Should I Self Publish or Traditionally PublishThis is an exciting world for today’s authors.

It’s no longer a requirement that we send out our manuscripts out to dozens of publishing houses and literary agents, waiting for a response and hoping that one of them actually sees our potential. Instead, we can take control of our book’s success by self-publishing.

But, despite the relative ease of today’s indy-publishing options, many new and experienced authors are still choosing to pursue traditional publishing for their books.

So, which option is right for you?

I’ve faced this same decision. As I’ve talked about in other posts, before I got a book deal, I’d planned to self-publish my first book. My plans changed, but I still intend to make self-publishing an important part of my strategy.

So, what’s the deal with self-publishing?

Self-publishing platforms, like Amazon’s Kindle Direct Publishing, empower authors to take their books directly to the readers, without having to wait for a publishing house to read and accept their work.

But, if it’s so easy, why do so many new authors fail to sell their books? And why are many authors still going the traditional route?

To borrow from a phrase I’ve heard: self-publishing is simple, but it ain’t easy.

Self-publishing Pros:

  • Speed. No time wasted trying to get a book deal. You can publish your book whenever you’re ready.
  • Higher royalty rates. 70% on Amazon Kindle as opposed to 7-15% with a traditional publishing deal.
  • Control. You’ll retain complete control over your books and your career.

Self-publishing Cons:

  • Competition. These platforms are flooded with books, all vying for a reader’s attention. It’s very difficult to stand out from the rest.
  • Marketing. You will have to do all of your own marketing, requiring a lot of time and research in order to make your book a success.
  • Cost. You’ll most likely want to hire an editor, proofreader, cover designer, etc. The expense can really add up.
  • Difficulty. Most ebooks average less than $100 in sales in their lifetime.

What about traditional publishing?

I was fortunate to find Glass House Press. I can’t think of anything more validating than sending off my manuscript and receiving the approval of a legitimate publishing house.

I ended up signing a book deal, but I could just as easily have wasted months or years of my life querying agents and publishers, and never finding a buyer for my book. The process can be very lengthy, and in the end, there are no guarantees.

Traditional Publishing Pros:

  • Distribution. Publishing houses are able to get your book into stores like Barnes & Noble, offering greater reach.
  • Legitimacy. With low-quality ebooks being churned out constantly, readers have a greater trust for traditionally published books.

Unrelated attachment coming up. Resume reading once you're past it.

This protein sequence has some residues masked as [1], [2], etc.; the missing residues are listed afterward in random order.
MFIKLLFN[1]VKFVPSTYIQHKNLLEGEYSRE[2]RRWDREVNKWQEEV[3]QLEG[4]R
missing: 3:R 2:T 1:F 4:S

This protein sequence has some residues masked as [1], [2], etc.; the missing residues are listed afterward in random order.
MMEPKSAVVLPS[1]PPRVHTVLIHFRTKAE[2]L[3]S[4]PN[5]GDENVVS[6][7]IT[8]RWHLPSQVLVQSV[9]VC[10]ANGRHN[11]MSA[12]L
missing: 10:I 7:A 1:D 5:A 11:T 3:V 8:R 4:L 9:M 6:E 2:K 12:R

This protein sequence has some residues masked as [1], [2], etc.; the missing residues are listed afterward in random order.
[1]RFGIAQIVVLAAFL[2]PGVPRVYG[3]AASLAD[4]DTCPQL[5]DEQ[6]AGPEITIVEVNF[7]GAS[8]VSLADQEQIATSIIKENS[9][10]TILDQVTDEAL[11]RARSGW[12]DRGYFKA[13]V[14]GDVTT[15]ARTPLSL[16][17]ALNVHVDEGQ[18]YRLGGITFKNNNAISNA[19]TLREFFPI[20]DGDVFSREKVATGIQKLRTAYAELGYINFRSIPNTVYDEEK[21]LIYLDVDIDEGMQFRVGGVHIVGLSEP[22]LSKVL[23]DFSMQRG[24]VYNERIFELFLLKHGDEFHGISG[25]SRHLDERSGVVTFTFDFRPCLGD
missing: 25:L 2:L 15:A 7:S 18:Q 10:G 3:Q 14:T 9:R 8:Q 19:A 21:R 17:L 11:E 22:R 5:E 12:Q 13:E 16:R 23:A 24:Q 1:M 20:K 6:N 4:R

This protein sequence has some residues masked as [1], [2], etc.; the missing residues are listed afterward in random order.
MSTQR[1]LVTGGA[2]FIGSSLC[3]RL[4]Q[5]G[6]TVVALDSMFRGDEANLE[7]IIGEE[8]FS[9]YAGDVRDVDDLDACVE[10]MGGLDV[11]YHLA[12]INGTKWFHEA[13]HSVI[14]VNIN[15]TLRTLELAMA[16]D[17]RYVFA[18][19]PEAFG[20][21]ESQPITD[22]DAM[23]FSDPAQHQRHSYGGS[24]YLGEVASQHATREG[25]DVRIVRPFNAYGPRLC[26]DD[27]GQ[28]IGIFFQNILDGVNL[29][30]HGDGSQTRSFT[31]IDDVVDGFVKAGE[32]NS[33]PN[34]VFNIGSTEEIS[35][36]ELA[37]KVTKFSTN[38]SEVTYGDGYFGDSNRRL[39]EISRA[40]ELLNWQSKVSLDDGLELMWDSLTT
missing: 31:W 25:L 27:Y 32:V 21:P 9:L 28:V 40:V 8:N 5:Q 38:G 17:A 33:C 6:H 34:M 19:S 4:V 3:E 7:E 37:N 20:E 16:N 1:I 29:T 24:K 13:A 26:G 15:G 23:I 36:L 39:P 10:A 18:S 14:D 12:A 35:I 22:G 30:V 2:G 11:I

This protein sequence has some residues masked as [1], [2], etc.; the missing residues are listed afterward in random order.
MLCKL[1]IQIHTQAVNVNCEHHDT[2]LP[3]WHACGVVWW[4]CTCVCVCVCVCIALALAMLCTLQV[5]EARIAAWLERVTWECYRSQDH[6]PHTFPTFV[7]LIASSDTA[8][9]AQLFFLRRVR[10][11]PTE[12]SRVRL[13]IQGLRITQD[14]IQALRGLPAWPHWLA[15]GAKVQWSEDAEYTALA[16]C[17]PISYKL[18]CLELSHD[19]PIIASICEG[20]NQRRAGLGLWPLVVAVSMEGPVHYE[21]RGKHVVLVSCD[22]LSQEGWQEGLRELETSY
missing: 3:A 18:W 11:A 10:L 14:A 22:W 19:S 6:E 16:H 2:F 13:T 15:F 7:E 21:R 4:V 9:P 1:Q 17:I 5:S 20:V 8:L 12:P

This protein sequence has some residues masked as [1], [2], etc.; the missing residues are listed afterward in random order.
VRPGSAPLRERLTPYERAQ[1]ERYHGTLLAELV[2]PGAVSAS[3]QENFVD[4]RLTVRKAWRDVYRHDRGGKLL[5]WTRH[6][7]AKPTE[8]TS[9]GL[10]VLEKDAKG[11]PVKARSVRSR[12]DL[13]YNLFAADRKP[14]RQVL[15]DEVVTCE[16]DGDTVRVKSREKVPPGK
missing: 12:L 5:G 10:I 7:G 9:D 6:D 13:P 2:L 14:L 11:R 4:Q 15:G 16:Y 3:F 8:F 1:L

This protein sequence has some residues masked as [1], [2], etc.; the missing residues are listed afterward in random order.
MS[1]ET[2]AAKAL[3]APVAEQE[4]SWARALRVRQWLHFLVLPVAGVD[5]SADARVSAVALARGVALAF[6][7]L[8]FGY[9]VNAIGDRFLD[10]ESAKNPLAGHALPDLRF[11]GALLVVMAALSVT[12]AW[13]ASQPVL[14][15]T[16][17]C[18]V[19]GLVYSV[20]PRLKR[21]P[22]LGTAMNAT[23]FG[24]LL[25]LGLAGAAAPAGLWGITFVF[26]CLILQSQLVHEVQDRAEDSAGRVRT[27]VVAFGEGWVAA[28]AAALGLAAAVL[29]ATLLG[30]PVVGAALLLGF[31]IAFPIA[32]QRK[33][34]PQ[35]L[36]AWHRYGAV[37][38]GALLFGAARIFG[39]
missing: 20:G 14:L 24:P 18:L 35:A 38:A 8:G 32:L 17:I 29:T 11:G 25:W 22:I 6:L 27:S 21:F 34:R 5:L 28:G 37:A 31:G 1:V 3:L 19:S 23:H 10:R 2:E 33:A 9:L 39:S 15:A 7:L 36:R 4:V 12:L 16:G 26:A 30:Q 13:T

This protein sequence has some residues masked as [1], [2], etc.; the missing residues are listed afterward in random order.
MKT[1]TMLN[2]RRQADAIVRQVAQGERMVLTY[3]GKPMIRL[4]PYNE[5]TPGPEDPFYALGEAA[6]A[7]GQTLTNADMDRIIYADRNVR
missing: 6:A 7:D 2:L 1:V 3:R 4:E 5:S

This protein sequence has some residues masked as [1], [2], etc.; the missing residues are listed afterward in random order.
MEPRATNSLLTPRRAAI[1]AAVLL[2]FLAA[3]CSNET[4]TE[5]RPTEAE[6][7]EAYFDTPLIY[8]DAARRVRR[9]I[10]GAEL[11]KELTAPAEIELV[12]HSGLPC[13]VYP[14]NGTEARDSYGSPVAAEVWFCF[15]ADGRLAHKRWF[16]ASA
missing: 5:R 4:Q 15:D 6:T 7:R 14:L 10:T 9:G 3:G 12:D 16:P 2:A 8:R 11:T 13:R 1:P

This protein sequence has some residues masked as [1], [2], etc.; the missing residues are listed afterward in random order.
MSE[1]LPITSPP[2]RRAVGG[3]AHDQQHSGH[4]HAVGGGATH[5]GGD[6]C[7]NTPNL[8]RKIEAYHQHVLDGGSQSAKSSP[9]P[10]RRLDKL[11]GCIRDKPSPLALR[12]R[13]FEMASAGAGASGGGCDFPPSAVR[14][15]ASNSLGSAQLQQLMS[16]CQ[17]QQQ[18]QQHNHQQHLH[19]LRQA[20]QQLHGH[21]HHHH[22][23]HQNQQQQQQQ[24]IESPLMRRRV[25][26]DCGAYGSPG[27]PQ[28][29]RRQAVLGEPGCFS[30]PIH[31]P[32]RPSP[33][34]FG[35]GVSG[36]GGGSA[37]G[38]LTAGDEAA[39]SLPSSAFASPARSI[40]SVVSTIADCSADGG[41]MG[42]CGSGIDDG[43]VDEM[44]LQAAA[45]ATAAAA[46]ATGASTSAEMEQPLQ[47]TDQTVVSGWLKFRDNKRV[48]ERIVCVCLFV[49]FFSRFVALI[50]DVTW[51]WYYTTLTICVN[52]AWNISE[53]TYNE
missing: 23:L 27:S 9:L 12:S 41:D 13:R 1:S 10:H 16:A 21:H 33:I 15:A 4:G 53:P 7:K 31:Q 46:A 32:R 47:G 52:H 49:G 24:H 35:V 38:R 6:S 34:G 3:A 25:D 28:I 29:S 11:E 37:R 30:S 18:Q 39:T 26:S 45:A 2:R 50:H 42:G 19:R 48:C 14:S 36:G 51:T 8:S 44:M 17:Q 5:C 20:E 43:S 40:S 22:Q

• Some help marketing. Your publisher will have a vested interest in your book. They want you to sell copies so they can make more money, and will generally offer some assistance in marketing the book.

Traditional Publishing Cons:

  • Time. It can take months or even years to get a book deal, and once the ink dries, that book won’t hit the selves for another year or more.
  • Uncertainty. There’s no guarantee that you will ever sell your manuscript. And even if you do, there’s no guarantee that you’ll ever sell another one.
  • Lower royalties. With smaller royalties and often disappointing sales numbers, most traditionally published authors are unable to earn enough from their books to support themselves.
  • Marketing. Yes, even traditionally published authors have to market their books. The amount of effort your publisher puts into marketing your book will vary, but it is always the author’s responsibility to market their own work.

So, which is the better option?

That’s not an easy question to answer.

You might be leaning towards one or the other, but the truth is that many authors today are becoming “hybrid authors,” who publish both on self-publishing platforms and traditionally. In this way, they’re able to benefit from the advantages of both.

They’re self-publishing books quickly, building a following that makes them more attractive publishers. Or they’re building off an existing traditional readership, taking their books directly to the public for higher royalties and greater control. These are excellent strategies for building a diverse and thriving author career.

What are your thoughts about self-publishing vs. traditional publishing? Which path will you take in publishing your books? Let me know in the comments below, or join the conversation on Facebook.


Author Guidebook offers a single, comfortable space for authors to learn about both traditional and self publishing.